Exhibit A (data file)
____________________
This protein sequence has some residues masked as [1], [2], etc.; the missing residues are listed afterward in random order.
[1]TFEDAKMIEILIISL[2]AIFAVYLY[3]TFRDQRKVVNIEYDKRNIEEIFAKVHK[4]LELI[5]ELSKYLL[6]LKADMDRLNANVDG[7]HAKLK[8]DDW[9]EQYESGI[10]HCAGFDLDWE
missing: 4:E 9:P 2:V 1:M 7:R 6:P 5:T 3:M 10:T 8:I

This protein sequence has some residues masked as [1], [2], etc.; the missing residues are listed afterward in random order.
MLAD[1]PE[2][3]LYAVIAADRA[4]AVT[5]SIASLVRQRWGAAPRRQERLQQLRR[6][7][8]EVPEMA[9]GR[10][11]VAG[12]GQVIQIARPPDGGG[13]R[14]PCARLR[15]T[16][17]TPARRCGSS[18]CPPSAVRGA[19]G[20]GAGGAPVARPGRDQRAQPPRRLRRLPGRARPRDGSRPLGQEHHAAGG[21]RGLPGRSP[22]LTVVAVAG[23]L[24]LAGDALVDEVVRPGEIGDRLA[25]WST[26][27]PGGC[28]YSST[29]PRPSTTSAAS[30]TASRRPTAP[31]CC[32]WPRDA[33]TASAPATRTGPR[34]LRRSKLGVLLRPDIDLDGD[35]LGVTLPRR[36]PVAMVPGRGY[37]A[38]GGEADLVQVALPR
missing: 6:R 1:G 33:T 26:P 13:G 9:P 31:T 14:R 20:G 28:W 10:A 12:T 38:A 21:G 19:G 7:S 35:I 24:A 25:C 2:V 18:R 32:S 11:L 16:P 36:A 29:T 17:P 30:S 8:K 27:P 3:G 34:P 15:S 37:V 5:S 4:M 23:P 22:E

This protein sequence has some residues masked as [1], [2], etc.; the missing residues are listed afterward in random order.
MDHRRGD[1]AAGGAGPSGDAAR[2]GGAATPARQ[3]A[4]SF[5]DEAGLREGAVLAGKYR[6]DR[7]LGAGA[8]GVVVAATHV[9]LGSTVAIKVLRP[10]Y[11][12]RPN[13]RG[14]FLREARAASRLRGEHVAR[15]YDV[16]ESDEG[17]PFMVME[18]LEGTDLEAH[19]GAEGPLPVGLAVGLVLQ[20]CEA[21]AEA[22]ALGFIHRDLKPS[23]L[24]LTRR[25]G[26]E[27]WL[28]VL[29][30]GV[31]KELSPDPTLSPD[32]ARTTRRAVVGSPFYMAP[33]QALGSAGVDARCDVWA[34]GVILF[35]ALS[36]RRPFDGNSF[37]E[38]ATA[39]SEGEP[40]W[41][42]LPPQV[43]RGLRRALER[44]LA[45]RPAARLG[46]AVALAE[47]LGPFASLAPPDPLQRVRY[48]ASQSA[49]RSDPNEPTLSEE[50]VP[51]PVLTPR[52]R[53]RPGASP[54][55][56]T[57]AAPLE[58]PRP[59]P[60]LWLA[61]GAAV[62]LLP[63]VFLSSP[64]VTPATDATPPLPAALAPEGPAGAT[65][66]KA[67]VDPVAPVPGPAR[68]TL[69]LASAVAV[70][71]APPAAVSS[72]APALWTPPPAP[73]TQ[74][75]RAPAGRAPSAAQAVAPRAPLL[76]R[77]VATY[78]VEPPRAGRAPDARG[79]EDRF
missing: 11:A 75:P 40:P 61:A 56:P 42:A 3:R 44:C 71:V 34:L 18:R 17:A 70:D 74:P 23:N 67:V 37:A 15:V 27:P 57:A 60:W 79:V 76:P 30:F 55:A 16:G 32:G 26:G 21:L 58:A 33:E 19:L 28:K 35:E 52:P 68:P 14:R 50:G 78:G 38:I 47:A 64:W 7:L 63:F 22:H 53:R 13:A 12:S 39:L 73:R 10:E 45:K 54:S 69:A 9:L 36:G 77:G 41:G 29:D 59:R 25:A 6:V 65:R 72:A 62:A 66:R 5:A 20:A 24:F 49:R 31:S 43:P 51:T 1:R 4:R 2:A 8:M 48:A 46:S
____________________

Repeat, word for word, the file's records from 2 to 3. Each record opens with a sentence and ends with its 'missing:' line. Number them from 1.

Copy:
This protein sequence has some residues masked as [1], [2], etc.; the missing residues are listed afterward in random order.
MLAD[1]PE[2][3]LYAVIAADRA[4]AVT[5]SIASLVRQRWGAAPRRQERLQQLRR[6][7][8]EVPEMA[9]GR[10][11]VAG[12]GQVIQIARPPDGGG[13]R[14]PCARLR[15]T[16][17]TPARRCGSS[18]CPPSAVRGA[19]G[20]GAGGAPVARPGRDQRAQPPRRLRRLPGRARPRDGSRPLGQEHHAAGG[21]RGLPGRSP[22]LTVVAVAG[23]L[24]LAGDALVDEVVRPGEIGDRLA[25]WST[26][27]PGGC[28]YSST[29]PRPSTTSAAS[30]TASRRPTAP[31]CC[32]WPRDA[33]TASAPATRTGPR[34]LRRSKLGVLLRPDIDLDGD[35]LGVTLPRR[36]PVAMVPGRGY[37]A[38]GGEADLVQVALPR
missing: 6:R 1:G 33:T 26:P 13:G 9:P 31:T 14:R 20:G 28:W 10:A 12:T 38:A 21:G 19:G 7:S 35:I 24:A 25:C 2:V 18:R 32:S 11:L 16:P 36:A 29:T 17:P 30:S 8:K 27:P 3:G 34:P 15:S 37:V 5:S 4:M 23:P 22:E

This protein sequence has some residues masked as [1], [2], etc.; the missing residues are listed afterward in random order.
MDHRRGD[1]AAGGAGPSGDAAR[2]GGAATPARQ[3]A[4]SF[5]DEAGLREGAVLAGKYR[6]DR[7]LGAGA[8]GVVVAATHV[9]LGSTVAIKVLRP[10]Y[11][12]RPN[13]RG[14]FLREARAASRLRGEHVAR[15]YDV[16]ESDEG[17]PFMVME[18]LEGTDLEAH[19]GAEGPLPVGLAVGLVLQ[20]CEA[21]AEA[22]ALGFIHRDLKPS[23]L[24]LTRR[25]G[26]E[27]WL[28]VL[29][30]GV[31]KELSPDPTLSPD[32]ARTTRRAVVGSPFYMAP[33]QALGSAGVDARCDVWA[34]GVILF[35]ALS[36]RRPFDGNSF[37]E[38]ATA[39]SEGEP[40]W[41][42]LPPQV[43]RGLRRALER[44]LA[45]RPAARLG[46]AVALAE[47]LGPFASLAPPDPLQRVRY[48]ASQSA[49]RSDPNEPTLSEE[50]VP[51]PVLTPR[52]R[53]RPGASP[54][55][56]T[57]AAPLE[58]PRP[59]P[60]LWLA[61]GAAV[62]LLP[63]VFLSSP[64]VTPATDATPPLPAALAPEGPAGAT[65][66]KA[67]VDPVAPVPGPAR[68]TL[69]LASAVAV[70][71]APPAAVSS[72]APALWTPPPAP[73]TQ[74][75]RAPAGRAPSAAQAVAPRAPLL[76]R[77]VATY[78]VEPPRAGRAPDARG[79]EDRF
missing: 11:A 75:P 40:P 61:A 56:P 42:A 3:R 44:C 71:V 34:L 18:R 17:A 70:D 74:P 23:N 67:V 37:A 15:V 27:P 57:A 60:W 79:V 76:P 30:F 55:A 16:G 32:G 26:G 21:L 58:A 33:E 19:L 28:K 35:E 52:P 68:P 14:R 50:G 78:G 38:I 47:A 64:W 7:L 63:F 22:H 53:R 13:A 12:S 39:L 73:R 10:E 45:K 54:S 69:A 9:L 36:G 77:G 41:G 29:D 59:R 25:A 6:V 65:R 72:A 62:A 66:R 5:A 20:A 24:F 49:R 31:S 43:P 51:T 1:R 4:R 2:A 8:M 48:A 46:S